Polls are catnip for political reporters, and I am no exception. This year, however, I’ve been paying less attention to the presidential “horse race" than I might otherwise, in part because of the problems with polling four years ago that pointed to a Hillary Clinton victory. It’s also such an unusual year, given the coronavirus, tough economy, and upheaval over police and race. Besides, November is still light years away, politically speaking.
But several headlines this week caught my eye. “We’re thinking landslide,” began one in Politico. The “we” in that story, more than 50 Republican officials interviewed from around the country, were looking beyond the immediate gloomy picture for President Donald Trump, and seeing unreliable polls, a rebounding economy, and a fading pandemic.
“We’re calling him ‘Teflon Trump,’” said a Republican official in North Carolina. “Nothing’s going to stick, because if anything, it’s getting more exciting than it was in 2016.”
The Washington Examiner buttressed the Politico story with a recent comment by veteran GOP pollster Neil Newhouse.
“I’m still convinced there is a shy Trump supporter, a hidden Trump vote,” Mr. Newhouse said, referring to voters unwilling to tell someone on the phone that they plan to vote for President Trump. “I’m convinced that number is at least 2 to 3 points.”
“Shy Trump supporters” may have contributed to the flawed polling of 2016. National polls had shown Mrs. Clinton winning the popular vote by 3 percentage points; she won by 2 points. But election-eve polls in Wisconsin, Pennsylvania, and Michigan failed to see Trump victories in those states, and that was the ballgame. He won in the Electoral College.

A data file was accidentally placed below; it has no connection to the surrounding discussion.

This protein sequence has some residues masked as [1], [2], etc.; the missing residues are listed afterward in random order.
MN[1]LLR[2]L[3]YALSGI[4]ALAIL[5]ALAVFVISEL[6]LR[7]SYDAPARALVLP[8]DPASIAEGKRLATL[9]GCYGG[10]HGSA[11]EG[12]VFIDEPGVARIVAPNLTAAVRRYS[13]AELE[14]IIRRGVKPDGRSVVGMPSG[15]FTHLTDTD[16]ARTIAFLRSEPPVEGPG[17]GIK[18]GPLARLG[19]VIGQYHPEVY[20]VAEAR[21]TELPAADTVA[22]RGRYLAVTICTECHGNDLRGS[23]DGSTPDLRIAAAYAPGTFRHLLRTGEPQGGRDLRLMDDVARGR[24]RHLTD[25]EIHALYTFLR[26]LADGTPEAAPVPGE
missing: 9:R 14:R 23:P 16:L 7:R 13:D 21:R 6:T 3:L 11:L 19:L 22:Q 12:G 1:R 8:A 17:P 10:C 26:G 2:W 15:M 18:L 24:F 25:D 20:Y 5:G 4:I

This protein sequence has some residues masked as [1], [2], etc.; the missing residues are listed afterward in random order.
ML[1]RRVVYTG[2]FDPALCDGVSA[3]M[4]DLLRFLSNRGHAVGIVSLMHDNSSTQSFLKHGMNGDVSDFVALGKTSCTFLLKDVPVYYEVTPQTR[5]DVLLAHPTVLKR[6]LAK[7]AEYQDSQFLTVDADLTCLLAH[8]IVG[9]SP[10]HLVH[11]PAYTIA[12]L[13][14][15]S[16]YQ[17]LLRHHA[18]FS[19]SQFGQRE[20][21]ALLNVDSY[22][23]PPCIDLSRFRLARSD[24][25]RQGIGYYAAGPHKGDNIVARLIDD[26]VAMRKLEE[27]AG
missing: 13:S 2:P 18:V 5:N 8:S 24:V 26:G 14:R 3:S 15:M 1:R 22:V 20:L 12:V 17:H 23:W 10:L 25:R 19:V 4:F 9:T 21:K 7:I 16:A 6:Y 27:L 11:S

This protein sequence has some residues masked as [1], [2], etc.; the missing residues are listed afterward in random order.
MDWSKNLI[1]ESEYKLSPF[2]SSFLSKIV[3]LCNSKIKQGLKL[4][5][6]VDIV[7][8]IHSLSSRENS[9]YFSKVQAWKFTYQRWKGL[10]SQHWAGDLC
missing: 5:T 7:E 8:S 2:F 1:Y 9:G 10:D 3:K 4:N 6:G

The Trump campaign has picked up on the “shy voter” theme, leading to another grabby Politico headline: “Trump has a point about the polls.”
The point is that pollsters, most importantly in battleground states, are still grappling with some of the same issues they faced in 2016 - not just shy voters, but also possibly inadequate consideration of non-college-educated white voters.
“Some of the fundamental, structural challenges that came to a head in 2016 are still in place in 2020,” Courtney Kennedy, director of research at the Pew Research Center and the lead author of a report on 2016 polling flaws, told Politico.
This warning matters to both campaigns and voters. If pollsters don’t fix the problems, both must behave as if the polling might be off. In other words, when it comes to polls, caveat emptor - buyer beware.
Now a programming note: Earlier today, our Supreme Court reporter, Henry Gass, took questions on Mr. Trump and presidential power over on Reddit. Check out the conversation. And let us know if there’s another politics topic you’d like to see us cover in that format.
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